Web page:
MUNCIE, Ind. – People around the nation will moonlight a second job during the upcoming holiday season.
But, a 2018 Ball State study found that moonlighting may lead to family conflict – possibly due to the number of hours spent outside the home.
Ball State’s Brian Webster, a management professor, led a multi-university research group to examine the long-held notion that moonlighters are more likely to be tired and devoid of energy. The study, “Is Holding Two Jobs Too Much? An Examination of Dual Job Holders,” recently was published in Springer’s Journal of Business and Psychology.
Webster said little research has been done on the issue of job performance by moonlighters despite that some 7.2 million Americans were classified as dual jobholders in 2016 by the U.S. Bureau of Labor Statistics.
A dual jobholder is defined as a person who works for and receives income from two organizations or who works for and receives income from one organization and is self-employed in another job.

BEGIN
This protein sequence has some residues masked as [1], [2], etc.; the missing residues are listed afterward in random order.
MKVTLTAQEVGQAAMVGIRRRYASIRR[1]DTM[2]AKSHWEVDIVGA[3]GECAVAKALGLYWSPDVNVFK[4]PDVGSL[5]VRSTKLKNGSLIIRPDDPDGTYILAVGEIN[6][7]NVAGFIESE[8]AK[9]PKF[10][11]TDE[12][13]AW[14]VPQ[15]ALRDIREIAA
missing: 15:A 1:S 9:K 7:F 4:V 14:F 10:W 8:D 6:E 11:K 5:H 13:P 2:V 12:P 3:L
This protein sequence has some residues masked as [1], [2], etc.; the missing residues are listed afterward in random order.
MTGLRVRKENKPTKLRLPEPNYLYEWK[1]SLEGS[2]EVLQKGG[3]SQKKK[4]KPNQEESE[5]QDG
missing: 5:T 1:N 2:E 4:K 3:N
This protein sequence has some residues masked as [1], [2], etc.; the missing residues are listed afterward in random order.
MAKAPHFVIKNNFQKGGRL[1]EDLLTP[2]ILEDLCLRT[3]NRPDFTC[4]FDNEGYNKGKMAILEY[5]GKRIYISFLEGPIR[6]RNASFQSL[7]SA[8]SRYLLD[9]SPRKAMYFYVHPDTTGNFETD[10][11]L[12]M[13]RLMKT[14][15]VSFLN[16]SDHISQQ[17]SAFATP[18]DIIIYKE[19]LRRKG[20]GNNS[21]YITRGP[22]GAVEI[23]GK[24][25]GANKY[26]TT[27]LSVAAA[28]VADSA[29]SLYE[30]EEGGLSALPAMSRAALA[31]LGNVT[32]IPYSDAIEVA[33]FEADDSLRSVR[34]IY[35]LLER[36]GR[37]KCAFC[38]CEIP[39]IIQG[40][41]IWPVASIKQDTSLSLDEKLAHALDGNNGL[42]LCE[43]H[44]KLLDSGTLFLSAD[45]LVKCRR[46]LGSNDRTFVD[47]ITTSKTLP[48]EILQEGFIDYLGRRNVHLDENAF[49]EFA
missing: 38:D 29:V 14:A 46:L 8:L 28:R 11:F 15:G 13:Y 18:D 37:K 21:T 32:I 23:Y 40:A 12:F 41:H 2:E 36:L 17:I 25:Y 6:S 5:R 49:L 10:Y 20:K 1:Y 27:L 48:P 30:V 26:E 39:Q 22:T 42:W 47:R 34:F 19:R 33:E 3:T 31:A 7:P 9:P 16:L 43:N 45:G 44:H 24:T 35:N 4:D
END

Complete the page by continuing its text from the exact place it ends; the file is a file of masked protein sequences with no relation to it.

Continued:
Researchers found that dual jobholders do not report lower levels of work engagement at the second job compared to the primary job while the difference between primary job work engagement and second job work engagement was not statistically significant.
“In general, it appears that dual jobholders are able to perform as adequately as their single jobholding counterparts,” Webster said. “However, dual jobholders reported higher levels of work-family conflict as compared to single job employees.”
Webster said maintaining a work-life balance may be difficult for some people working two jobs, leading to family conflicts.
Dual jobholders work an average of 46.8 hours per week as compared to the average American employee who works 38.6 hours per week. More than 50 percent of men engage in dual jobholding at some point in their lives, and men and women currently participate in dual jobholding at equal rates, according to the U.S. Bureau of Labor Statistics.
Webster thinks the study is one of the first to provide a scientific examination of the popular notion that holding two jobs is detrimental to individuals and organizations and said this research provides evidence organizations may not need to enact policies to prevent individuals from undertaking a second job.
“However, given the negative personal effects of holding two jobs – such as higher work-family conflict – organizations may be inclined to enact policies that help dual jobholders strike a healthy balance between work life and home life,” Webster said.
In particular, organizations employing a high rate of dual jobholders may want to develop such policies “and encourage managers to engage in an open dialog regarding the benefits and consequences of holding two jobs.”